There's nothing like the unvarnished comments of customers living through a merger between two of their vendors to put posturing in perspective. Back in February, we surveyed 381 business technology professionals about the Oracle-Sun merger and what they expected from the combined company. At that time, we found an audience that was mostly skeptical about the merged company. The recurring theme: Wait and see.
Now half a year later, the momentum of Oracle's Exadata database machine has led to a yelping match between Oracle brass and its competitors. The fervor reached a high enough pitch that we reran our survey and the updated results are telling.
The survey data reveal an audience who's a tad more skeptical than it was six months ago, with the most noticeable difference being those who say they have no interest in buying major applications in appliance form. Back in February, just 7% said they had no interest; now 18% tell us they have no interest. In this question the options ranged from "we'll only buy software this way" to the most popular "we'll evaluate the appliance option just like every other option" to "we won't buy software this way," the last being the biggest mover.
The comments give us a pretty good idea about what's going on here. Technology and performance aren't the issue. IT pros respect the engineering prowess of both the Oracle and Sun teams. They get that with some work, one plus one can add up to more than two with the combination of Sun hardware and Oracle software, but they also know the sum won't be all that much more than two. So in order to get that 5% to 15% performance improvement (any more is a miracle, and miracles don't happen in IT), IT pros will have to deal with the Oracle sales team and after sales support. And this is where the problem lies.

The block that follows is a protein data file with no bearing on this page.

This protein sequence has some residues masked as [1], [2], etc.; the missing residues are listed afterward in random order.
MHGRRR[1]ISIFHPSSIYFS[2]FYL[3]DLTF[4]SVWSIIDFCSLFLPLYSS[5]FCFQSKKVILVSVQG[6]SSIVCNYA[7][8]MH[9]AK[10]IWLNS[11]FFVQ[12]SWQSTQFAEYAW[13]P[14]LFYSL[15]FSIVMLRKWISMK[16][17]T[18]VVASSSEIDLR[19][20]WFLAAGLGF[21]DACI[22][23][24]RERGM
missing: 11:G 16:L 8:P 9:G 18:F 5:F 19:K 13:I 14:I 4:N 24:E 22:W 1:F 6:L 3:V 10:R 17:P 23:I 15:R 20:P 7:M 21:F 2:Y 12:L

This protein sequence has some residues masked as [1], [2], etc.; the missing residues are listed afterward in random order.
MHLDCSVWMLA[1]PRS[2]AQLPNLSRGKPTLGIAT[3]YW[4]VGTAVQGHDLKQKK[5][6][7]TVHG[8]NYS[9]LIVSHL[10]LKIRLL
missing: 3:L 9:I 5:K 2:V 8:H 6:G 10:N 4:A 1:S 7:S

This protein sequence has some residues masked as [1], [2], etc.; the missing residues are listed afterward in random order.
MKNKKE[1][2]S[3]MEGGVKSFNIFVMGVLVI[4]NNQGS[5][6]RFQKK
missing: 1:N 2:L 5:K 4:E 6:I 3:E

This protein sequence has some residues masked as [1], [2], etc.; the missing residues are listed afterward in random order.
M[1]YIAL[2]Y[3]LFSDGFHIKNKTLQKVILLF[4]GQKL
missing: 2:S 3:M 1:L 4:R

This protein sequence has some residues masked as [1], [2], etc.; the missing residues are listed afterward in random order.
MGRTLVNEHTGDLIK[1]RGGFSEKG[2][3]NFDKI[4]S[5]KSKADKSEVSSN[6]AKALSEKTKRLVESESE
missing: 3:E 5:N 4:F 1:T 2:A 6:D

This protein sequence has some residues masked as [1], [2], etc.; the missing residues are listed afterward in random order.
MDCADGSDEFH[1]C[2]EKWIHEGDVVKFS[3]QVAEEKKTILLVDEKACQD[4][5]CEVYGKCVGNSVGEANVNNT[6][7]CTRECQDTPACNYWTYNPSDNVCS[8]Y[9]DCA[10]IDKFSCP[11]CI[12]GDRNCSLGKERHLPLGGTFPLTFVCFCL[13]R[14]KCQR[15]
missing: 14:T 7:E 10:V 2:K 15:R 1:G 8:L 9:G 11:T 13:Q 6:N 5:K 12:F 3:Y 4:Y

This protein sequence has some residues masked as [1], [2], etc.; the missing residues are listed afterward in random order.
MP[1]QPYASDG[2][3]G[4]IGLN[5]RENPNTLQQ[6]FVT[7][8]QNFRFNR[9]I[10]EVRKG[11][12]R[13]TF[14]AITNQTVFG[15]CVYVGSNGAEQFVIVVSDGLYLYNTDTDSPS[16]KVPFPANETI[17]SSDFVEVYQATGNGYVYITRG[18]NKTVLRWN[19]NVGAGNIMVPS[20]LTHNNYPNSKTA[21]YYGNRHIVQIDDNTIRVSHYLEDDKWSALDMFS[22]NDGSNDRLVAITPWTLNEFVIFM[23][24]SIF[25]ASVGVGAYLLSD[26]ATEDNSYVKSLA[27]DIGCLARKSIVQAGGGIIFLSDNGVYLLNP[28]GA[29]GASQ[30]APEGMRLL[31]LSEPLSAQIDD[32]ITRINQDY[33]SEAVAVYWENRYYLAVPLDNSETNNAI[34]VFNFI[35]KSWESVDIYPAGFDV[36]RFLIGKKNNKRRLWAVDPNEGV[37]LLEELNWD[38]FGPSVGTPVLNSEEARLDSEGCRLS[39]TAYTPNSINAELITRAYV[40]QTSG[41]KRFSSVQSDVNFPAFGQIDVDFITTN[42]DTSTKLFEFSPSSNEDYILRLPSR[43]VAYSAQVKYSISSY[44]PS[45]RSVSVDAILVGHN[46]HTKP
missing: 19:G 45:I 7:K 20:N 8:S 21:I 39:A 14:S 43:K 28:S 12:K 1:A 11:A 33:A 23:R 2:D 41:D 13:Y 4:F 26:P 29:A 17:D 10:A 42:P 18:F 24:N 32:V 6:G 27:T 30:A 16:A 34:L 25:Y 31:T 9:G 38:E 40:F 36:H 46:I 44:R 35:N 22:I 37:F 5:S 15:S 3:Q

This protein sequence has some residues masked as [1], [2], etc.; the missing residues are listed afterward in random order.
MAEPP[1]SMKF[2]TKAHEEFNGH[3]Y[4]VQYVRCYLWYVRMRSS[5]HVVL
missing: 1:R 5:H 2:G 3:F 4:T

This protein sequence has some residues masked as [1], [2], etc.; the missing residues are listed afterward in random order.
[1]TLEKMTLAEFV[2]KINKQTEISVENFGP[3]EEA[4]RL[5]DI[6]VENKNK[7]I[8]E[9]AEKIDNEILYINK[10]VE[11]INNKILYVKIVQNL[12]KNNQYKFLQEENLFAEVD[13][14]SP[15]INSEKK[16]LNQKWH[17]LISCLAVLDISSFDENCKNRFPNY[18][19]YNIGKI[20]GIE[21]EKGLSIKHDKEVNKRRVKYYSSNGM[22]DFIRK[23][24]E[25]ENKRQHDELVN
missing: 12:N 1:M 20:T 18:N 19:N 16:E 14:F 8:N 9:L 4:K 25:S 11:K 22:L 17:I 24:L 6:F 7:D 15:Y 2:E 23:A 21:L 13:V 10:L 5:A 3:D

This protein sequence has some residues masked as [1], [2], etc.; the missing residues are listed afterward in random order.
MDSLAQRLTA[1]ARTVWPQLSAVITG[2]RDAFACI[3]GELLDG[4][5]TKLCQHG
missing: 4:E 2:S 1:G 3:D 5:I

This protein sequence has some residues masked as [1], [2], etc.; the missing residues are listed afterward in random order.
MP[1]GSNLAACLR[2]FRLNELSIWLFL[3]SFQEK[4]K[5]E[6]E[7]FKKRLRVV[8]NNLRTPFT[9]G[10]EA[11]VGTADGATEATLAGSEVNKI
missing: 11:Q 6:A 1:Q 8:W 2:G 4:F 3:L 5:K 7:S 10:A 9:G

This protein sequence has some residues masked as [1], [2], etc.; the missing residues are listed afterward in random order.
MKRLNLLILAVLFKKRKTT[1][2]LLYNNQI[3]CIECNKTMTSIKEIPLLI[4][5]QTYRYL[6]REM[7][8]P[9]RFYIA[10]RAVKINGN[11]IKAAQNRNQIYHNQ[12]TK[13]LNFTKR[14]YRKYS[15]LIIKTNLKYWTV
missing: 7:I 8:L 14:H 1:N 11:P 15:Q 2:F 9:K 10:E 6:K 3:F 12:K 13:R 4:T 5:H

Most survey comments that relate to sales portray the Oracle team as arrogant and the Sun team as inept. But far worse, every single comment from Sun customers pertaining to service said that service on their Sun products had gotten demonstrably worse since the merger. That's a disaster for Oracle's appliance strategy. If the perception is that an organization offering a 15% performance advantage either can't or won't sufficiently service the product, who in their right mind would buy one? The benefit isn't sufficient to make up for what could be a career-ending risk.
There's no doubt that IT organizations value having just one "throat to choke," but if you're already doing some choking now and aren't seeing satisfactory results, why would you risk a purchase as strategic as something like an Exadata machine? At least if you integrate the software and hardware yourself, you can try to play the two vendors against each other. With an appliance, it's a marriage, and you'd better like everything about the bride.
On the face of it, that Oracle makes a big deal out of performance is a telling mistake. Just like we no longer buy cars based on horsepower alone, IT purchases have long since ceased to be about performance. Factors like value and risk are at least as important, and for existing Sun customers, the risks are just getting bigger.
Art Wittmann is director of InformationWeek Analytics, a portfolio of decision-support tools and analyst reports. You can write to him at email@example.com.
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